Citing “proven performance,” innovation, scalability and open architecture as key advantages, Nancy Bailey, Boeing’s vice president of IT product systems, expects the renewed relationship to “support, and help us improve, the solutions we use throughout Boeing, creating additional business value for our company.”
Jamie J. Gooch from Desktop Engineering makes a good point by saying that the extension “speaks volumes about [Boeing’s] confidence in the technology’s ability to evolve to meet its future needs.” And what’s good for Boeing is good for the rest of us. Gooch points out that having a major customer like Boeing will help Siemens learn what a global manufacturer needs and enable them to incorporate what they’ve learned into software development.
The contract extension will support a number of projects on the military side, such as the F/A-18E/F Super Hornet. On the commercial side, it will impact the 737 MAX, the new KC-46A USAF Aerial Tanker, and others.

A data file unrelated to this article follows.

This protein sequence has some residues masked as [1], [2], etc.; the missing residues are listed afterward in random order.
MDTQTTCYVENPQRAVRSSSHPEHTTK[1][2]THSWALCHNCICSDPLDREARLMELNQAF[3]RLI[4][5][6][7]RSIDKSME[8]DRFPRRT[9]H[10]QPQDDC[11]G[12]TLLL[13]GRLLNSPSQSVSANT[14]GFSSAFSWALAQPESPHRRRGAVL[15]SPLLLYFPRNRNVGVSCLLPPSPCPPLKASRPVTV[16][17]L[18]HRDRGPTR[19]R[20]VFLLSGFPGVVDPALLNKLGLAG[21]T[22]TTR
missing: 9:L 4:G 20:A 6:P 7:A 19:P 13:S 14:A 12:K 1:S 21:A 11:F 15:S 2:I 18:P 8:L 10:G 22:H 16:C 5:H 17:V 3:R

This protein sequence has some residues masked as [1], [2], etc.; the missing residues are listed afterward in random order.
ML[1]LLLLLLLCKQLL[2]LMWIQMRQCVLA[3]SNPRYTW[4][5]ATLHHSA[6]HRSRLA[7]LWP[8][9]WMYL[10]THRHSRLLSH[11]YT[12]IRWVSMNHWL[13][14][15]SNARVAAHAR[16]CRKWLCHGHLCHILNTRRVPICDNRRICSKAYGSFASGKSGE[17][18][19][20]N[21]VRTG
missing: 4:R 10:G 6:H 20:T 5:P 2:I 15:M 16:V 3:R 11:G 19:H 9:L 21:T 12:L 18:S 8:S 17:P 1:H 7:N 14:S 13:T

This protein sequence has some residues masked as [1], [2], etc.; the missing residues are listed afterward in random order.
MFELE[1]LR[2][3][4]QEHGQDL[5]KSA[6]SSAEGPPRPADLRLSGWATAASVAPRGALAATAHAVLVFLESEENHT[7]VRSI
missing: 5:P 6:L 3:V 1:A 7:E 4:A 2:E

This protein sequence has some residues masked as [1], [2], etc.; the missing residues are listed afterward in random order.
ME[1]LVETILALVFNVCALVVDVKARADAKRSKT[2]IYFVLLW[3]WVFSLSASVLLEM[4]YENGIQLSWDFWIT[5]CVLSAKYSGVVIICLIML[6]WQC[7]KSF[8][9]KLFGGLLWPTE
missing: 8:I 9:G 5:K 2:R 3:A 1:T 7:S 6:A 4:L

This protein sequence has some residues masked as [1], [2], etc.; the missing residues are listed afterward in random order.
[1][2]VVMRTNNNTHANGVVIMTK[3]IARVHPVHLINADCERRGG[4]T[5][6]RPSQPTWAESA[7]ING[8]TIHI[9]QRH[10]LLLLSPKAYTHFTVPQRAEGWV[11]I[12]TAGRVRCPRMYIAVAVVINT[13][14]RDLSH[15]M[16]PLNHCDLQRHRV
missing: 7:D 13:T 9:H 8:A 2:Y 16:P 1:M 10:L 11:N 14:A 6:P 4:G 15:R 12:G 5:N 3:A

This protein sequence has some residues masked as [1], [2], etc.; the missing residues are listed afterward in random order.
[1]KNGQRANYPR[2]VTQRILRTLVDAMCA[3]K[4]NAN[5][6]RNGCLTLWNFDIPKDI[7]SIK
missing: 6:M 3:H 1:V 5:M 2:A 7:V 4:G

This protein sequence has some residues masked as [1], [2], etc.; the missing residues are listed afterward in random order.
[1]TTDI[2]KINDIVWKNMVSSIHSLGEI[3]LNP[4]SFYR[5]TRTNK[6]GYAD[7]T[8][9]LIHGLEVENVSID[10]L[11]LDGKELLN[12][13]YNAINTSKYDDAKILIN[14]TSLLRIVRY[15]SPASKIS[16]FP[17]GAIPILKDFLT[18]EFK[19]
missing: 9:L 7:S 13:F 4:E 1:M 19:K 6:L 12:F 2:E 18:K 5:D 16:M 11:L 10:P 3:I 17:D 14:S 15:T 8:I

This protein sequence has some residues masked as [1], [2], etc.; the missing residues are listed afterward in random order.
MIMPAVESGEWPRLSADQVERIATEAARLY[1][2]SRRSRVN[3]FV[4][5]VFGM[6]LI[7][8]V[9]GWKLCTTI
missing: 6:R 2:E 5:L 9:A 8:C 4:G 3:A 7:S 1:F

NX8 Help Videos – Create a Path Thru Complex Curves
Originally Posted by Jerry Sarfati, Siemens NX
This is my second post on the new NX8 help video tutorials. As I mentioned last time, these videos are available to all NX users when they install NX8. This week, let’s look at a more complex scenario. We create a path through complex curves.
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Siemens PLM Connection 2012
Originally Posted by Siemens PLM World
It’s time to start getting excited about Siemens PLM Connection 2012! This page will give you the opportunity to check out our full agenda built around 7 major connections, we have transformed the agenda into an assortment of 70 categories, making it easy for you to find tons of sessions that are specific to your needs.
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NX Simulation: One Model to Rule Them All
Originally Posted by Chad Jackson, Engineering Matters
When you start looking at simulation software tools, you quickly realize that there is a lot there. There are tools for preprocessing. Tools to interrogate simulation results. There are many solvers. But one of the software tools that seems to do a lot is NX from Siemens PLM.